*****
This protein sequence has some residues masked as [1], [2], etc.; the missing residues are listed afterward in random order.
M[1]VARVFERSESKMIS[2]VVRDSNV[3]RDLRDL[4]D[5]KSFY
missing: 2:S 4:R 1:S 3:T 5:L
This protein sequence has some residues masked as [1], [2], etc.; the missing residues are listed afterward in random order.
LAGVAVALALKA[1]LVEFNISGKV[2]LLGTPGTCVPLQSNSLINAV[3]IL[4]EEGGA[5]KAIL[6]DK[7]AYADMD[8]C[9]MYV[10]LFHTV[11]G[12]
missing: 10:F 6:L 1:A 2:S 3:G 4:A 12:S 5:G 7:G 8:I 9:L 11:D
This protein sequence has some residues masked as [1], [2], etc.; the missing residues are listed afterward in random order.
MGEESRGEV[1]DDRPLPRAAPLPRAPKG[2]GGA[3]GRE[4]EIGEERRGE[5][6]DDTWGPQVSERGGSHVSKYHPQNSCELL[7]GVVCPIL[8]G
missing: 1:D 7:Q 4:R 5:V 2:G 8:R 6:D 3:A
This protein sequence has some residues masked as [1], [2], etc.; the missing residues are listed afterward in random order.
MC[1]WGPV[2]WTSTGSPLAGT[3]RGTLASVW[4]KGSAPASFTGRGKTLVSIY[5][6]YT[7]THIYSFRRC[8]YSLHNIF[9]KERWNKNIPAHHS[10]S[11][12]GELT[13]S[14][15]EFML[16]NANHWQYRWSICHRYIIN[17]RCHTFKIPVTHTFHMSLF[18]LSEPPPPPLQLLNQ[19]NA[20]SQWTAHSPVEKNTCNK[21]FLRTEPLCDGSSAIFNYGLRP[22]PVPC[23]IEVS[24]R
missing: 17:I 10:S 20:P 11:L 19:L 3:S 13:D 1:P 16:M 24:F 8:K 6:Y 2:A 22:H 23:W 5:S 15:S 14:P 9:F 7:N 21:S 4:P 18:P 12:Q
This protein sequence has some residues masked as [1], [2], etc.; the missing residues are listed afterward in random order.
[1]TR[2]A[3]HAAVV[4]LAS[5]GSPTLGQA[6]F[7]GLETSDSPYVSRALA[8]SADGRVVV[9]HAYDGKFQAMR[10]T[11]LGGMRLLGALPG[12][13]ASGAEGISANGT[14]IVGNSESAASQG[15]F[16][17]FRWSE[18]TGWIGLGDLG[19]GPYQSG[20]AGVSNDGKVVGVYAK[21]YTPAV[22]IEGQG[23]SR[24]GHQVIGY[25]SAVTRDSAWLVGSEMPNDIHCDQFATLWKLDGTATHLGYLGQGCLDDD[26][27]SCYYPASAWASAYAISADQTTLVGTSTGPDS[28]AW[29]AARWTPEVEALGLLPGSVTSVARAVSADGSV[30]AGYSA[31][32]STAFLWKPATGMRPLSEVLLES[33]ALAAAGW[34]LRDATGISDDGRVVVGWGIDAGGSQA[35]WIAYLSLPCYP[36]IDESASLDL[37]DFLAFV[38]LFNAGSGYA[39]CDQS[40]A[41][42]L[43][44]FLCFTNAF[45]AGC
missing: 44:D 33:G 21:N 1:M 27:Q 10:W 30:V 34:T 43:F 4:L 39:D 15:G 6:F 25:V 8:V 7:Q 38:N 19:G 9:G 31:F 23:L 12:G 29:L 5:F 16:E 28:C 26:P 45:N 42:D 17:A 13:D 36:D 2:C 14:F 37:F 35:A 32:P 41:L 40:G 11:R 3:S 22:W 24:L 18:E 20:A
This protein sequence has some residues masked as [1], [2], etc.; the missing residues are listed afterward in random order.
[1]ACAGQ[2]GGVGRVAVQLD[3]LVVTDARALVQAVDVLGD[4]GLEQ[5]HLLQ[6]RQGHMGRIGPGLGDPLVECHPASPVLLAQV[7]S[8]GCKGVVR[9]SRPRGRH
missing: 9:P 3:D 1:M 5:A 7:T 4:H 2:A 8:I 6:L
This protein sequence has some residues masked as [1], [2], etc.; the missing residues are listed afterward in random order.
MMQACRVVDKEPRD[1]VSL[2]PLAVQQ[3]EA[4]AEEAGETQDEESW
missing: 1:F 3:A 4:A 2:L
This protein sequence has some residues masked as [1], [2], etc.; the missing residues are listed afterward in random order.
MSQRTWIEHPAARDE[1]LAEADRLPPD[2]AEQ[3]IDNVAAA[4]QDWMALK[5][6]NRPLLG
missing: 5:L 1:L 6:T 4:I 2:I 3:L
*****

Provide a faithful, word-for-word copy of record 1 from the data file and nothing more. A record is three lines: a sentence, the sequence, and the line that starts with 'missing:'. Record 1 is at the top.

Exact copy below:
This protein sequence has some residues masked as [1], [2], etc.; the missing residues are listed afterward in random order.
M[1]VARVFERSESKMIS[2]VVRDSNV[3]RDLRDL[4]D[5]KSFY
missing: 2:S 4:R 1:S 3:T 5:L